Dr. Philip Emeagwali said the Internet is the repository of knowledge in the twenty first century. He's a supercomputer scientist and Internet pioneer with the IQ of a university, so we should listen to him.
We've built ourselves a huge exterior brain and filled it with our information. Is the private information in our exterior brain secure enough, or is the protection a little patchy? What about all the documents we have stored in the cloud? With Google Docs having become one of the more popular cloud repositories, there are tools specifically geared to securing that vast amount of stored information with an extra layer of encryption But do we really need it? It depends on your approach.
Approaches to security
Internet security is a complex, technical, and constantly shifting realm. We do what we can with the tools available. And some of us do more than others.
There are three common approaches that people take to dealing with Internet security - blind trust, paranoia, and best effort.
It's better to leave Internet security to the experts, so you let the Internet companies take care of security. You use Google Docs, but don't take any special precautions. Google protects Google Docs for you. After all, that's surely in their business interests.
If you have ever ended up at a website that says, in big bold letters, "Warning! 2 people are spying on you!" and momentarily worried about the people nearby, then you have experienced FUD (Fear, Uncertainty and Doubt).
FUD is strong on both sides of the Internet user bell curve. FUD leads the technically illiterate to avoid anything that may leak private information to strangers, such as any use of Google Docs. FUD also leads security experts to avoid anything that may leak private information to strangers, such as any use of Google Docs.
Competent and experienced Internet users — the rest of us — take reasonable security precautions. We are happy to use Google Docs. We do put some effort into tightening up our Internet security, but we won't go too far. Checking a certificate chain is no problem, but writing an encryption algorithm is way too hard.
After many years of building up a language of icons, we know that a padlock means security enforcement. A web browser padlock means the conversation between the two endpoints (local web browser and Google's remote server) is protected. We have protected our local workstation with a screen lock and perhaps disk encryption. The last piece of the puzzle is protecting the remote document.
CipherDocs and SafeGDocs
I've previously written about an extension for Firefox called CipherDocs, which has been languishing in beta since I first wrote about it. While still available for download, the FAQ page warns that "the beta should not be used for confidential information as it is not in a mature stage", which rather limits its usefulness. However, there is a new and similar extension, SafeGDocs, from a Spanish organization called Gradiant (Galician Research and Development Center in Advanced Telecommunications).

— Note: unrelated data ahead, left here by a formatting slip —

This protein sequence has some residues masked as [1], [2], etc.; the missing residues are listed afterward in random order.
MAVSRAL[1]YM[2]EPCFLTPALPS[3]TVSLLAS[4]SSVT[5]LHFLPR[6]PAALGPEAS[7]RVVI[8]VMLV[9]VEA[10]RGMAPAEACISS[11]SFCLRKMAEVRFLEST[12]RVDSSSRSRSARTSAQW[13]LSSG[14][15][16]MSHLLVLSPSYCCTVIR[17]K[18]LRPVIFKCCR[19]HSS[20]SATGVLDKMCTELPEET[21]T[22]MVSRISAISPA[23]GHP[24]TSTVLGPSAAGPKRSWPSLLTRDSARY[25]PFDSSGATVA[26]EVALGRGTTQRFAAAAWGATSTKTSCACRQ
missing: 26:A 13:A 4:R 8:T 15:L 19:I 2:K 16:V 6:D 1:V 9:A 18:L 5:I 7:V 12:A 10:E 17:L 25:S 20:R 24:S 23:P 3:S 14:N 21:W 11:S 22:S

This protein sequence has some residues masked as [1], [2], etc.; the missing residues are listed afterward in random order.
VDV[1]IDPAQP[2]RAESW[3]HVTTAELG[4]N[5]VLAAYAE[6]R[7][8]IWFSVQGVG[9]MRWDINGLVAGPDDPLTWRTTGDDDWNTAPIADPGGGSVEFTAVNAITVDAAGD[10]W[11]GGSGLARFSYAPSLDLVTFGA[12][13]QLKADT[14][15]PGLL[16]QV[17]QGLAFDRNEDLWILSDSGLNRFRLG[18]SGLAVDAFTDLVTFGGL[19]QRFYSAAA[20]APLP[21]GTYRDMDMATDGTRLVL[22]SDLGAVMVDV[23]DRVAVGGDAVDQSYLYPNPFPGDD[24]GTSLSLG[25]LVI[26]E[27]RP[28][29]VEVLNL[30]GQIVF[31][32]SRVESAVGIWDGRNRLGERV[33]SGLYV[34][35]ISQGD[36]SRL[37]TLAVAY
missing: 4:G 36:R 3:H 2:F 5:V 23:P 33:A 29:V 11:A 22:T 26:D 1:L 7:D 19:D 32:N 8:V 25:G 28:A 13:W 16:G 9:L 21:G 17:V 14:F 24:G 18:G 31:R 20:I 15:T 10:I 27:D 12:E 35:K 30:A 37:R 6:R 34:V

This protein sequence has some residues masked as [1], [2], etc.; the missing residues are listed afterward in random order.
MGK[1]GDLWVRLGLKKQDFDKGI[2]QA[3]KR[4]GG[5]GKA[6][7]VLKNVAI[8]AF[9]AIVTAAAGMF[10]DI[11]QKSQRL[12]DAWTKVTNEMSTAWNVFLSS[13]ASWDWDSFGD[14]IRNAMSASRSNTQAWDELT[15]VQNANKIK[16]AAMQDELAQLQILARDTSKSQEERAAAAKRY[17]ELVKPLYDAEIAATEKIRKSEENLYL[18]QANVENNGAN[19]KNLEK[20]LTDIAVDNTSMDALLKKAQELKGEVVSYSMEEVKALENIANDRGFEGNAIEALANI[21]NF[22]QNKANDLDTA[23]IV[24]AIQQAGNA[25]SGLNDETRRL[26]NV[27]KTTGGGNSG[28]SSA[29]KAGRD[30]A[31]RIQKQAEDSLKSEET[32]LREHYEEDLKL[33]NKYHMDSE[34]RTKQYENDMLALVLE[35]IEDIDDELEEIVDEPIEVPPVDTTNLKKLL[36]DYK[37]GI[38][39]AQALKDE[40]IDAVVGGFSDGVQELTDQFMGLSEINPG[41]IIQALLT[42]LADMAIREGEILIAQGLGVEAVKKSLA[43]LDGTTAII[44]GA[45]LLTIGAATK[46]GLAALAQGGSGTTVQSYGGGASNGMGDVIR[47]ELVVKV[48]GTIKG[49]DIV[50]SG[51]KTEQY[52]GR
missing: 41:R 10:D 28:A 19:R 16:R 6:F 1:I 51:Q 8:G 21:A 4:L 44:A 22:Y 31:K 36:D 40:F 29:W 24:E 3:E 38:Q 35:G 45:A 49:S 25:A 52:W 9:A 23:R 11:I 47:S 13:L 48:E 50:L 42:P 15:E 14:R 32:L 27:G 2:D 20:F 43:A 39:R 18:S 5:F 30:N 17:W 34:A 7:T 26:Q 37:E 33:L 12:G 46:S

Where the CipherDocs extension (cipherdocs_1_0_12.xpi) is a 6MB file, the SafeGDocs extension (safegdocs_v1.4.5beta.xpi) is a fraction of that size at 119KB. In itself, that doesn't mean very much because all modern workstations will laugh in the face of a few megabytes. It's what the size represents that makes the difference.
Installation of SafeGDocs is simple. Actually getting to the installation page is a bit tricky — you have to jump through a few hoops to get to the web browser extension (you must reply to a mail from SafeGDocs and agree to terms and conditions) but once you're there, it's a one-click install. The SafeGDocs implementation is all contained within that little Mozilla package - dependencies have been removed.
Installation of CipherDocs requires fiddling with browser configuration and security libraries. The CipherDocs site does link straight to the Mozilla extension, which is easier, but the CipherDocs implementation runs in a JVM (Java Virtual Machine). It's hard to turn a Java app, with its convoluted structure, security restrictions, and complicated runtime needs, into a simple install, and the CipherDocs people have not hit on the magic combination.
In action, SafeGDocs keeps it simple for the user. It's got a padlock icon - the SafeGDocs padlock means your remote document is protected. The list of your files in Google Drive shows an extra AES label on your encrypted documents.
CipherDocs, SafeGDocs and many other security add-ons talk AES (Advanced Encryption Standard). That AES label means, behind the scenes, your document and password have both been fed to a symmetric cipher and the resulting impenetrable mess is stored on your Google Drive. When you open the document up, your encrypted file and password have been fed to the same cipher and the resulting readable doc is displayed in your browser. SafeGDocs encrypts the document content and also the styles - font size, colours, tables and so on.
If you want to find out if SafeGDocs is effective and easy to use, give it a try. It's free. If you are a mathematician or security expert who can look for security holes, see if you can break it. For the rest of us, we will just be happy that it is an easy way to add more security.
Nick Hardiman builds and maintains the infrastructure required to run Internet services. Nick deals with the lower layers of the Internet - the machines, networks, operating systems, and applications. Nick's job stops there, and he hands over to the designers and developers who build the top layer that customers use.